Most of the studies of the composition of the grain mantles have been so far carried out towards massive protostars, because they have strong enough IR continua against which the absorption of ices can be observed (e.g. Dartois et al. 1999; Gerakines et al. 1999; Gibb et al. 2000). The absorption technique allows one to detect the most important constituents of the grain mantles: H2O, CO, CO2, and sometime NH3, CH3OH and H2CO (Keane et al. 2001; Schutte et al. 1996). In much cases, the mantle composition of low mass protostars has been directly observed. In these cases, the observations have been carried out towards protostars that possess a strong enough IR continuum (e.g. Boogert et al. 2000b). If our understanding of the evolution of a protostar is basically correct, those protostars, typically Class I or border line Class II sources, represent a relatively evolved stage, where most of the original envelope has already been dispersed (e.g. André et al. 2000; Shu et al. 1987). Furthermore, the observed absorption may be dominated by foreground molecular clouds (Boogert et al. 2002). Thus, direct observations of the chemical composition of the primeval dust mantles of low mass protostars have so far proven to be elusive.
Alternatively, one can carry out an "archeological'' study, looking at the composition of the gas in the regions, which are known or suspected to be dominated by the gas desorbed from grain mantles. This technique has the advantage of being much more sensitive than the absorption technique, as it can detect molecules whose abundance (with respect to H2) is as low as against a limit of reachable with the absorption technique. Indeed, several very complex molecules observed in the warm ( K) gas of the so called hot cores have been considered hallmarks of grain mantle evaporation products (e.g. Blake et al. 1987). Once in the gas phase, molecules like formaldehyde and methanol, initially in the grain mantles, trigger the formation of more complex molecules, referred to as daughter or second-generation molecules (e.g. Caselli et al. 1993; Charnley et al. 1992). The gas temperature and density are other key parameters in the chemical evolution of the gas, which has the imprint of the pre-collapse phase.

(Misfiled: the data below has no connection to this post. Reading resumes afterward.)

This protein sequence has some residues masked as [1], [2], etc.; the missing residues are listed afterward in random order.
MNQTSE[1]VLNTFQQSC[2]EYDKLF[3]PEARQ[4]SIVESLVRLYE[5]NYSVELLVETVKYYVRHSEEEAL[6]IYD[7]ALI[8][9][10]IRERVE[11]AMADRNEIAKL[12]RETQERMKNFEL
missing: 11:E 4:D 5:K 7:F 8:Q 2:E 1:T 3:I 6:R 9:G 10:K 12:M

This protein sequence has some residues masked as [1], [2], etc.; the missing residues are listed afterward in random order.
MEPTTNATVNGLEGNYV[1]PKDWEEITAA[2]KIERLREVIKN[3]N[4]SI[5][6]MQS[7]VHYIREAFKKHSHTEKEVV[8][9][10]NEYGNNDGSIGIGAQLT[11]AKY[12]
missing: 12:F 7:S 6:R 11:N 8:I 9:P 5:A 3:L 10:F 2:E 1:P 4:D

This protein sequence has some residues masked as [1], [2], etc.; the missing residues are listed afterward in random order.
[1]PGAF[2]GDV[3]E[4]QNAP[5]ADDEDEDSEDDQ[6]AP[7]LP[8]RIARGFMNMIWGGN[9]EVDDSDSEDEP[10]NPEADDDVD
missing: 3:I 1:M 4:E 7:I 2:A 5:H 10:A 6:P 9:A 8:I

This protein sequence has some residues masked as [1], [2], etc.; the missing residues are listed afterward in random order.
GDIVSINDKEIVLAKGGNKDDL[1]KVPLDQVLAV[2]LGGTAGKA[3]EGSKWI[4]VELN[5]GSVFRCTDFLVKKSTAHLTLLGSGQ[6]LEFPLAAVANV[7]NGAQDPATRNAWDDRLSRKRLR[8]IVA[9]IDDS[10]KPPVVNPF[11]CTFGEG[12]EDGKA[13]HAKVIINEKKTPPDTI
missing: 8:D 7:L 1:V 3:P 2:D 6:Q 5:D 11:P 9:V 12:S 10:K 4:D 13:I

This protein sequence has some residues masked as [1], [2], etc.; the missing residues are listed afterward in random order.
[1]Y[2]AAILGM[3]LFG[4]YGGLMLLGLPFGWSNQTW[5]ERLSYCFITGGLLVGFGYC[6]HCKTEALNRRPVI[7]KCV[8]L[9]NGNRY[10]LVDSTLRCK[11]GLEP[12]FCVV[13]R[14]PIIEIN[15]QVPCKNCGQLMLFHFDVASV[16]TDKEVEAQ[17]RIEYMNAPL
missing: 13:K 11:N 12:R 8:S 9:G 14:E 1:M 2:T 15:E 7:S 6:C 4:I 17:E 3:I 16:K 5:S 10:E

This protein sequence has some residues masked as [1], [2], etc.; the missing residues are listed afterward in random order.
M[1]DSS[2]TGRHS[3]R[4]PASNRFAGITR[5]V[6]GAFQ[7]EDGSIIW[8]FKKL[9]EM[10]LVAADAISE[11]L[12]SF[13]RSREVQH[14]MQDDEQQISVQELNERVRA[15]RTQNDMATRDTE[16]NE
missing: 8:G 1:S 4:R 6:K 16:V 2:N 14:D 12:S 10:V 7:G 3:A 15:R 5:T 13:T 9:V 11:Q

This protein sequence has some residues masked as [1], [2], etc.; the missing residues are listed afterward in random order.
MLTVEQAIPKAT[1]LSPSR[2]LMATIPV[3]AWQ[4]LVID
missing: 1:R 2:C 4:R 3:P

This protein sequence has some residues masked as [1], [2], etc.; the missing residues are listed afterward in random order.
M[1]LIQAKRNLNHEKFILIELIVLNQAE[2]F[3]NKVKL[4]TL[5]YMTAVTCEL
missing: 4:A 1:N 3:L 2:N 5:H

So far, hot cores have been observed in massive protostars, and are believed to represent the earliest stages of massive star formation, when the gas is not yet ionized by the new born star (Kurtz et al. 2000). Recently, however, it has been proposed that low mass protostars might also harbor such hot cores. Note that the definition of hot core is not unanimous in the literature. Here we mean a region where the chemical composition reflects the evaporation of the ice mantles and subsequent reactions between those species (e.g. Rodgers & Charnley 2003). In this respect, Ceccarelli et al. (2000c,a) claimed that the low mass protostar IRAS 16293-2422 shows evidence of an inner region ( AU in size) warm enough (100 K) to evaporate the grain mantles, a claim substantially confirmed by Schöier et al. (2002). Indeed, very recent observations by Cazaux et al. (2003; see also Ceccarelli et al. 2000b) reveal also the presence of organic acids and nitriles in the core of IRAS 16293-2422, substantiating the thesis of a hot core region in which not only the ices have evaporated but also a subsequent hot core chemistry has ensued. Furthermore, Maret et al. (2002) argued that NGC 1333-IRAS 4, another low mass very embedded protostar, has also such a warm region, somewhat less than 200 AU in size.
Formaldehyde is a relatively abundant constituent of the grain mantles and it is a basic organic molecule that forms more complex molecules (e.g. Charnley et al. 1992). For this reason, we studied the formaldehyde line emission originating in the envelopes of a sample of very embedded, Class 0 low mass protostars. In this article we report the first results of this systematic study. This is part of a larger project aimed to characterize as far as possible the physical and chemical composition of low mass protostars during the first phases of formation. Jørgensen et al. (2002) determined the temperature and density structure for these sources and the CO abundance in the outer regions. A forthcoming paper will address the methanol line emission in the same source sample, as methanol is another key organic mantle constituent, linked by a common formation route with formaldehyde.